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Falling numbers of middle-aged and EU truck drivers contributed to more than 50,000 people leaving the job over the past four years in the UK, creating the most acute shortage on record and disrupting businesses.

HGV drivers in the UK peaked in the year ending June 2017, at an estimated 321,000. Since then, the total has declined by 53,000, the Office for National Statistics said on Tuesday, a 16 per cent decline.

The number of drivers aged 46 to 54 years old has since dropped 39 per cent, or 34,000, the largest decline of any age group. Over the same period, EU truck driver numbers fell 30 per cent, or by 12,000 people.

The drop is likely to persist as few new drivers are entering the profession. In the year ending June 2021, 16,022 HGV driving tests were passed, a drop from an average of 41,731 a year during the previous five-year period.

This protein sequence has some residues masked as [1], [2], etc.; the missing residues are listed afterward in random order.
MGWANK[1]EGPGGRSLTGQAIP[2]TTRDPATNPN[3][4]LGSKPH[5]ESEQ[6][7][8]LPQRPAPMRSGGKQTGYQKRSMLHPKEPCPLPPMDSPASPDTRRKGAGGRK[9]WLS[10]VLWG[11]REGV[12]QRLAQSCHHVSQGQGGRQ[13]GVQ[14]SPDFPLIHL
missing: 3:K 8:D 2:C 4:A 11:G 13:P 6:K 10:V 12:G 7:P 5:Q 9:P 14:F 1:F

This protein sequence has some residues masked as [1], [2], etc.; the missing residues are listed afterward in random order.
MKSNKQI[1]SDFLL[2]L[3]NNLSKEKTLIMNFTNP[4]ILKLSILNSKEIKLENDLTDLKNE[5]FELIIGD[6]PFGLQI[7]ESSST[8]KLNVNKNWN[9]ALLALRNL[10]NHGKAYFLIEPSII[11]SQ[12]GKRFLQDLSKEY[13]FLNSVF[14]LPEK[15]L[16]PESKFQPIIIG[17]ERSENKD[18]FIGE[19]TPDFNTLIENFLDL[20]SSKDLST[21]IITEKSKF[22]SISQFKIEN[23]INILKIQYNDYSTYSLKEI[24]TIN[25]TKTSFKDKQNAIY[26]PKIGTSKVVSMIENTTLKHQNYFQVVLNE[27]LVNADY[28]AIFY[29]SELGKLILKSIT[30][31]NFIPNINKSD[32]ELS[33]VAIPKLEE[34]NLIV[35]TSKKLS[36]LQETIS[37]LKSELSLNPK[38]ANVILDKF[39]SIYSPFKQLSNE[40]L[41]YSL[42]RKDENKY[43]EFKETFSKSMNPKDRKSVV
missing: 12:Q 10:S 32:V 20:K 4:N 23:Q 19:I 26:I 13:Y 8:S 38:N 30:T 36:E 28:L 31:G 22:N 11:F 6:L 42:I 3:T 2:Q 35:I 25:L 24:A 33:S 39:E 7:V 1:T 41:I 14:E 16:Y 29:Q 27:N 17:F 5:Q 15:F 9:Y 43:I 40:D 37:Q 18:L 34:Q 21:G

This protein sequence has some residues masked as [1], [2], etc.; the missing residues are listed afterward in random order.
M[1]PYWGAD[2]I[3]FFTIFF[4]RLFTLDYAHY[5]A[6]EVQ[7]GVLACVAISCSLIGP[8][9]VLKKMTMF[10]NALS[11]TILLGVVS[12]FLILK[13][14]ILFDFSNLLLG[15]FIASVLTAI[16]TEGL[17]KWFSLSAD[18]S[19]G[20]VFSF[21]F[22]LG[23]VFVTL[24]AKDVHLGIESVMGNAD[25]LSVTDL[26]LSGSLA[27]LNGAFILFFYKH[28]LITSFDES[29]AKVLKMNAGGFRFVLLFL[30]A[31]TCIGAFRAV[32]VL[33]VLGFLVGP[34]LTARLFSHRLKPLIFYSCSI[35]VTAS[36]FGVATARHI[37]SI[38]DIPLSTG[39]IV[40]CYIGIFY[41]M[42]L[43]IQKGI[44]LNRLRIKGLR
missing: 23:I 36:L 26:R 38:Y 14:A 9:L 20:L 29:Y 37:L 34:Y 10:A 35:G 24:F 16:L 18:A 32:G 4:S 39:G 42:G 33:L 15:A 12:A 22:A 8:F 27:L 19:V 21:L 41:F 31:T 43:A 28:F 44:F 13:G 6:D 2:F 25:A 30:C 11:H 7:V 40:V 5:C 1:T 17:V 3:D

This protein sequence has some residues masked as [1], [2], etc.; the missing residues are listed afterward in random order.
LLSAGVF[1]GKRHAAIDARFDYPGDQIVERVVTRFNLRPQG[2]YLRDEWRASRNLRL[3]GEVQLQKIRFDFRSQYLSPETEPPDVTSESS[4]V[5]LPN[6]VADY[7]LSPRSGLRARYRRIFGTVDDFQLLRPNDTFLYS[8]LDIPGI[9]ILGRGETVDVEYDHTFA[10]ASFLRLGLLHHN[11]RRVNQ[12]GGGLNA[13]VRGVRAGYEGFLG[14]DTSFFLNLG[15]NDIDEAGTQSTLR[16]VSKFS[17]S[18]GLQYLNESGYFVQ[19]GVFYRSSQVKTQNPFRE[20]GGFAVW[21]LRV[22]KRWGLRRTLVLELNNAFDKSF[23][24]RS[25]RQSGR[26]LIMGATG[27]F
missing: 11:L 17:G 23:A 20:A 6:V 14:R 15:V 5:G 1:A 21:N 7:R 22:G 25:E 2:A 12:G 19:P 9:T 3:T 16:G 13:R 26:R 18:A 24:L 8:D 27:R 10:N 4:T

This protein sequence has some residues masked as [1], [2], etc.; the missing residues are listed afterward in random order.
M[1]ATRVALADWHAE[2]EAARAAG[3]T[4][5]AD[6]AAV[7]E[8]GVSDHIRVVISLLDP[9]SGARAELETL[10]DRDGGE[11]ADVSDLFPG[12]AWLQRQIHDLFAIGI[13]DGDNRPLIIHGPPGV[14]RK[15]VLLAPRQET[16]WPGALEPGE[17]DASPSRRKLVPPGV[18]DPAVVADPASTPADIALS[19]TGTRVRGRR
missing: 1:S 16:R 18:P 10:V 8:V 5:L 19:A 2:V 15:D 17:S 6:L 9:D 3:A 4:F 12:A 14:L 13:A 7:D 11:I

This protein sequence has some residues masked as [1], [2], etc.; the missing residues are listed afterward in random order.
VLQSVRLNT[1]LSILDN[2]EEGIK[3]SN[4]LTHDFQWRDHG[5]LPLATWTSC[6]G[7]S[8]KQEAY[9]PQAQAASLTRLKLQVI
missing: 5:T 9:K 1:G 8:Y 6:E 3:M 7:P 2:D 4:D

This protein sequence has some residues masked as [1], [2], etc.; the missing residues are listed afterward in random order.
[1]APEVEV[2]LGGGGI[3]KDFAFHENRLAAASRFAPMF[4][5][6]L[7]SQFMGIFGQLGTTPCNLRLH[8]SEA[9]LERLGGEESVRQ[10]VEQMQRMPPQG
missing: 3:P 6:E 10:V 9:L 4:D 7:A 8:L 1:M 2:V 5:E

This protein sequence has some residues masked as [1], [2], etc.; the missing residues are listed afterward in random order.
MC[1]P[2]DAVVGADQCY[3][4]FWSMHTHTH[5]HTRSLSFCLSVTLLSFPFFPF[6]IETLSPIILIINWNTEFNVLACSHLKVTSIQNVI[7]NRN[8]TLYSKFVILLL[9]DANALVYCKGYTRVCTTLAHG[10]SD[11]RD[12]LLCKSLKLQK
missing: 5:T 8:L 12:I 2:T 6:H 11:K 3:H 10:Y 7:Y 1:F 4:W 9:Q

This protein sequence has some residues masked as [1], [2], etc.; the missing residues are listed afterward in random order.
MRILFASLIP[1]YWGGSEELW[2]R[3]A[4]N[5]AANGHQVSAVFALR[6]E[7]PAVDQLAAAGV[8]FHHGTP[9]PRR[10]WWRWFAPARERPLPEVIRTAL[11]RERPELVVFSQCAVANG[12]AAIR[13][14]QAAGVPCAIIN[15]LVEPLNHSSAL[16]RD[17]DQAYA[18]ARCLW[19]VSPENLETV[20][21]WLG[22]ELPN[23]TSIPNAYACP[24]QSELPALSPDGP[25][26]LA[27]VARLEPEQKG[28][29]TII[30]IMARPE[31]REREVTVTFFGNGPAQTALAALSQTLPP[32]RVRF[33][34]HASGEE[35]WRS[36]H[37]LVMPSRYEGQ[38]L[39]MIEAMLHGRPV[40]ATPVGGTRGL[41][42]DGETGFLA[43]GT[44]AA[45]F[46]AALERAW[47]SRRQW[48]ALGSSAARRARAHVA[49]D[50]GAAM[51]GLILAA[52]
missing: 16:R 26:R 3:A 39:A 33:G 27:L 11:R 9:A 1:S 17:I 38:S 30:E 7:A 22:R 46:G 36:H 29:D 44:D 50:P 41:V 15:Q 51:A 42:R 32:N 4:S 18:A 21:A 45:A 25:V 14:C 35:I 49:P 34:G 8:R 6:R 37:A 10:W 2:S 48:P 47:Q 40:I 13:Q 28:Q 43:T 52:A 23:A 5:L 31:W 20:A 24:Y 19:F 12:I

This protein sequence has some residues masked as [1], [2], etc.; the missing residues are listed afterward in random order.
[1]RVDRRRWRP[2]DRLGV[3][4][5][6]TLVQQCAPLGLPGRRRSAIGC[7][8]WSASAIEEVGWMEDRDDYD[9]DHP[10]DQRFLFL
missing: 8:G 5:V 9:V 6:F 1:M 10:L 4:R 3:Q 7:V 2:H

The fall in driver numbers has come as demand for goods has increased, and as the economy has reopened and ecommerce has taken off, resulting in soaring numbers of job vacancies.

There were 52,000 vacancies in transport and storage during the three-month period July to September, the highest on record. HGV drivers account for about a tenth of those employed in this industry.

The ONS reported that more than one in five UK businesses said that lack of hauliers or logistics equipment was a challenge. Nearly a third of consumers were finding it difficult to get groceries, medication or other essentials.



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